Whenever I search for flyer printing tips, I’m bound to find some brochure printing tips instead. It seems that some industries think that flyers and brochures are one in the same, or at least the same design ideas apply to both. But I don’t think so. These are two totally different beasts. Neither one is particularly better than the other, but they do have different functions. Here’s an overview of each.
A flyer is also rightly known as a leaflet or a handbill. A flyer is one piece of paper, usually the standard size of 8 ½” x 11″ (A4). Flyers are best for small scale marketing, or when you have a small region to cover. Flyers are a cheap way to get info out to a large number of people.
This type of marketing piece is called a throw-away, because they’re handed out or hung in public places with the expectation that some of them will only get a passing glance before being thrown away.
If you’re going to hang up your flyer, you’ll only print on one side. If you’re going to be handing out your flyer, you can print info on both sides.
The purpose of a flyer is to offer a small amount of information for a limited time at low manufacturing costs. Flyers are most often used for
* announcements of events, especially concerts or club openings
* product info, such as specs for a new car
* fact sheets handed out at trade shows or conferences
Desktop publishing programs, like Microsoft Publisher and PagePlus, have made it easy for business owners to create their own flyers. But most business owners aren’t design professionals, so they hire professional designers or find commercial printing companies that have designers on staff to create their flyers for them.
And in case you’re wondering about the spelling, a flyer is “an advertising circular” and a flier is “one that flies,” according to Merriam-Webster’s dictionary.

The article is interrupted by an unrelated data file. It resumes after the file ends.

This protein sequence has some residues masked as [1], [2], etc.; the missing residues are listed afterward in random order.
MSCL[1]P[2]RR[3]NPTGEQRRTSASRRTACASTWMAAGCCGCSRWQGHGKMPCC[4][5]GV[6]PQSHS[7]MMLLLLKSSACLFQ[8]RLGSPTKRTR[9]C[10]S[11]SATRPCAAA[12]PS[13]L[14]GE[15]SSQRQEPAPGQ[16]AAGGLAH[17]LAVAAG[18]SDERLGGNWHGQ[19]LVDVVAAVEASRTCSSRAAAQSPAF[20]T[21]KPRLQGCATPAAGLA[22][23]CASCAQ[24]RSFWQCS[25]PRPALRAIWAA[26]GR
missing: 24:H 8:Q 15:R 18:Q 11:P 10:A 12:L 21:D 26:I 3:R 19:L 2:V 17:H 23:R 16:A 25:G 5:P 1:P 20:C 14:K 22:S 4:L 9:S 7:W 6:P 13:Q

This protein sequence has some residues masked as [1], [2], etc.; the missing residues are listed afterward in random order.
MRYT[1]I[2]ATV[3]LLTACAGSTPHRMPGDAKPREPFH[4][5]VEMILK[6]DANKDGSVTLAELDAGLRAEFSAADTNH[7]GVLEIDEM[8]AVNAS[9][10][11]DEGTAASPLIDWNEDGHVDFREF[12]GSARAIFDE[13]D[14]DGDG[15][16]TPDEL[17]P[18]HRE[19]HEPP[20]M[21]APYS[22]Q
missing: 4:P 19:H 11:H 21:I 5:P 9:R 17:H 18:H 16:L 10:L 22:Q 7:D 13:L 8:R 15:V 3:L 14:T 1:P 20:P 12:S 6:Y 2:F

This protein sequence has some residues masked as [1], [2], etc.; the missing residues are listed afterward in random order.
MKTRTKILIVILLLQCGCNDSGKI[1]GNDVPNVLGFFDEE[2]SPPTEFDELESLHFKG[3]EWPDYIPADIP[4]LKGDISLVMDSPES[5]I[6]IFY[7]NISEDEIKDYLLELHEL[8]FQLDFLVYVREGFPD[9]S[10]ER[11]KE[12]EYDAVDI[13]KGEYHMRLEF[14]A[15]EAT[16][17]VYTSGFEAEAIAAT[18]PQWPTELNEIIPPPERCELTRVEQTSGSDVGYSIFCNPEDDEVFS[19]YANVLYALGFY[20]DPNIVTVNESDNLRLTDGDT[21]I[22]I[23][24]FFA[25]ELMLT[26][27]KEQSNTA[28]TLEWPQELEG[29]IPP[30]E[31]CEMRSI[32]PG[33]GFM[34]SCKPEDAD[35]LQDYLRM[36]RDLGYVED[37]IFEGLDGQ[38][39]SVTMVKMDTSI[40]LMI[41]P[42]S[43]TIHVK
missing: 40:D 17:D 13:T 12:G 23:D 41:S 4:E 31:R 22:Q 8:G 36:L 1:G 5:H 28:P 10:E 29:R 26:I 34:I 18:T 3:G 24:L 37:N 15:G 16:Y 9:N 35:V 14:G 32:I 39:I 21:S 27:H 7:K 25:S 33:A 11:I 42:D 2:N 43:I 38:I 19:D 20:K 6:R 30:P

Brochures are also known as pamphlets and are more expensive to print. A brochure is generally a standard-size sheet of paper that has been folded lengthwise two times to create four panels (bi-fold) or folded three times to create six panels (tri-fold).
Brochures are more complicated to print because each panel has its own margins, its own photos and its own headlines. Businesses create millions of brochures each year and sometimes copywriters are even hired to just write brochure text.
Brochures are opposite of flyers in the throw-away category: they’re created especially to be kept and referred to again and again. They’re handed out at the end of sales presentations, as take-away information at trade shows and they’re displayed in racks at banks, doctors’ offices and cash registers.
It’s expected that only people that are interested in learning more about a product will pick up a brochure.
The purpose of a brochure is to follow up after an initial sales contact and to give more-detailed information than a flyer. Generally, brochures are used in direct mail campaigns as the follow-up to a postcard that was mailed out to generate interest.
Once you decide on a purpose for your next marketing piece, you can decide whether a flyer or a brochure is more appropriate for that occasion.